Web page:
Getting children to love reading and writing can prove to be a challenge, especially with television, films and games being it's most harsh competitors. Having some family reading time can be very powerful. If your child sees you replacing TV with books then they are more likely to be inspired to get excited about it too.
In the aftermath of the Second World War Tom had to return to his family after spending the duration in Polly's tiny rural village. Circumstances and parents didn't allow the young couple to meet for a year. It was their daily love letters on cheap lined paper torn from exercise books that kept their love alive.
Everyone knows that children's literature can't possibly be high quality, right? It doesn't count as proper literary fiction, does it? It can't make people consider big issues or challenge ideas of genre, can it? This week, the University of Kent's creative writing programme embarrassed itself by its advertising strategy, followed by a series of rather ignorant tweets.
So now that we're into November, a mass project has been taken up by people all across the globe. Yes, all over the world people will be picking up pens and opening up their laptops to whittle away some works of fiction. They say there's a novel in each of us and this is the time to prove whether you can get that novel out of you.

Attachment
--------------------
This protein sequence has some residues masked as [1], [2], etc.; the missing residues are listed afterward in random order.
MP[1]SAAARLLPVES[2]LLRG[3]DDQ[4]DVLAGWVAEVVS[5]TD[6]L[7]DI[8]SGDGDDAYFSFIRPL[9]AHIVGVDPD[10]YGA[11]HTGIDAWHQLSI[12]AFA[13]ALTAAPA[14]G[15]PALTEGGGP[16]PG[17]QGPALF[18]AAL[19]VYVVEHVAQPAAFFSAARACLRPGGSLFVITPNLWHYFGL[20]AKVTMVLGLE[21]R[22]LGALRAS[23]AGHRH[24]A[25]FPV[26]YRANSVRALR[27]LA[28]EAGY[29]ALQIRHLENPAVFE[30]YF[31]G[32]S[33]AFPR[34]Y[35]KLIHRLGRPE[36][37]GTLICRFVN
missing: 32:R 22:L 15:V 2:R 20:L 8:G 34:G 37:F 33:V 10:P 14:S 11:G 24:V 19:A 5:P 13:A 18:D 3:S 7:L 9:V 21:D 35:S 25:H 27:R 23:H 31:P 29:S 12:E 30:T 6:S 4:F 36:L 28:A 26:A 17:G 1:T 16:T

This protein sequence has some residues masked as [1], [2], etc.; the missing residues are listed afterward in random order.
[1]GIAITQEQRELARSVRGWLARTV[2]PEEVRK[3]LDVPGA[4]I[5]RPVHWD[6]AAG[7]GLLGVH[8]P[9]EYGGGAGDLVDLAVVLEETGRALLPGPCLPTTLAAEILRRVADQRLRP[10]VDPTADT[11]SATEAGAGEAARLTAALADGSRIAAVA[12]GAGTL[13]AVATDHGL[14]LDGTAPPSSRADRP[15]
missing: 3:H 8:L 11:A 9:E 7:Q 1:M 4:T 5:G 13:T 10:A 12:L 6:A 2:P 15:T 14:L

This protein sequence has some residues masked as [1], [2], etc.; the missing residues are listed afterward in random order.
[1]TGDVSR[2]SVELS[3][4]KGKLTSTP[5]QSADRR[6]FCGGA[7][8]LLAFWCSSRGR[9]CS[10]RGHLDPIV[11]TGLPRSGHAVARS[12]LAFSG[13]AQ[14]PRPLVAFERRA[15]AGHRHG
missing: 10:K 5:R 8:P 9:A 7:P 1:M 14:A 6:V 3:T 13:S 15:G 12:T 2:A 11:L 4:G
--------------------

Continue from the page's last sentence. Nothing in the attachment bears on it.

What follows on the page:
It's wonderful to have a collaborator. Sometimes as a musician, or writer, you spend hours at home alone just working on idea after idea, you never really know what's working, you don't know what's good, bad, or just plain terrible. And, I suppose that's why getting those ideas out in front of another human being can be so scary.
Bland is one of those words that has its own taste. Saying it releases a mouthful of tapioca like sensation, thick on the tongue, fat with its one dull syllable. Bland is also the word used by one person to describe my last blog post. Bland, I mused, as I saw the comment, flinching a little at the obvious slur on my writing skills.
Whether you're writing an essay, editing a novel, or just cleaning the flat, procrastination is always sure to rear its ugly head. Procrastination occupies the middle ground between work and play, but doesn't really count as either. Like watching an Adam Sandler film, you've got to work hard to pretend you enjoy procrastination.
We sat in the kitchen for our writerly discussion. He held a sheaf of A4 paper, covered in typescript while I was armed with my favourite pen and my kitchen reading glasses. I slid them onto my nose, squinting around the scratches and food smudges. Two mugs of tea and a plate of just baked flapjacks sat on the table between us.